The rough seas are starting to swell for the cruising industry, but that isn't stopping market leader Carnival
Fatter distributions and ambitious share buybacks are nice, but the industry is growing weary of its domestic growth prospects. Too many ships in the Caribbean have forced the lines to discount their fares just to fill their ships. Things aren't necessarily better on the other coast, where Norwegian Cruse Lines (NCL) recently announced that it would be deploying its U.S.-flagged Pride of Hawai'i vessel to Europe next year.
Growth abroad will likely drive the fortunes of Carnival, NCL, and Royal Caribbean
Carnival is currently deriving 70% of its revenues from ships that leave from North American ports. That number will shrink to 60% at Carnival over the next four years. No, the stateside market isn't going to collapse. However, a dozen of the 20 new ships that Carnival will add through 2010 will be for its European brands. That's substantial, especially given that the vast majority of its 80-ship fleet currently serves the U.S. tourist market.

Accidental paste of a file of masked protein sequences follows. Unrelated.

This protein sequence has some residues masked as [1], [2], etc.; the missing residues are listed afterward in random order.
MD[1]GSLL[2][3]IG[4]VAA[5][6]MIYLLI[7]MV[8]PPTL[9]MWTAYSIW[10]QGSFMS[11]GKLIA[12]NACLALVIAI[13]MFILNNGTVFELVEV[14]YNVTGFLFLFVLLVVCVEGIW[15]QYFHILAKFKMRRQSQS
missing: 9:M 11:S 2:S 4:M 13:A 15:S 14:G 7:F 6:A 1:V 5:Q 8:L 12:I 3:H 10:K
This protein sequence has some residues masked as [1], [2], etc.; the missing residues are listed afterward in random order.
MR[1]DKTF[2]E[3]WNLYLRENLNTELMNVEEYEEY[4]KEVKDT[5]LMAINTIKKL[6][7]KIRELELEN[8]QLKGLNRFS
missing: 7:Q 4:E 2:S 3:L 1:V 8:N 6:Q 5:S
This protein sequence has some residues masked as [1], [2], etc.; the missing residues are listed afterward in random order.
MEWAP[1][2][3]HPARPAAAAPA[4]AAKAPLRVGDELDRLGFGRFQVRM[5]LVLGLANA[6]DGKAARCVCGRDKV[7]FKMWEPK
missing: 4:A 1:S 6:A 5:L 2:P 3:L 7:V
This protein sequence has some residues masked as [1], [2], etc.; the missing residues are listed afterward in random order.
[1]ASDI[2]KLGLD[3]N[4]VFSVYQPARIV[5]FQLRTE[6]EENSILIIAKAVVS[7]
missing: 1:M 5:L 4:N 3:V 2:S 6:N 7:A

Expanding abroad can be a good thing. Motley Fool Stock Advisor selection Disney
This should be good news for Rule Breakers pick Steiner Leisure
The potential is there. We live in a world with so much water on the surface. It's good to see many of the North American specialists delve deeper.
Longtime Fool contributor Rick Munarriz realizes that growing up in South Florida makes him think that cruise ships a natural and economical way to get around, but he thinks everyone should try one of these ships once. He does not own shares in any of the companies in this story, save for Disney. He is also part of the Rule Breakers newsletter research team, seeking out tomorrow's ultimate growth stocks a day early. The Fool has a disclosure policy.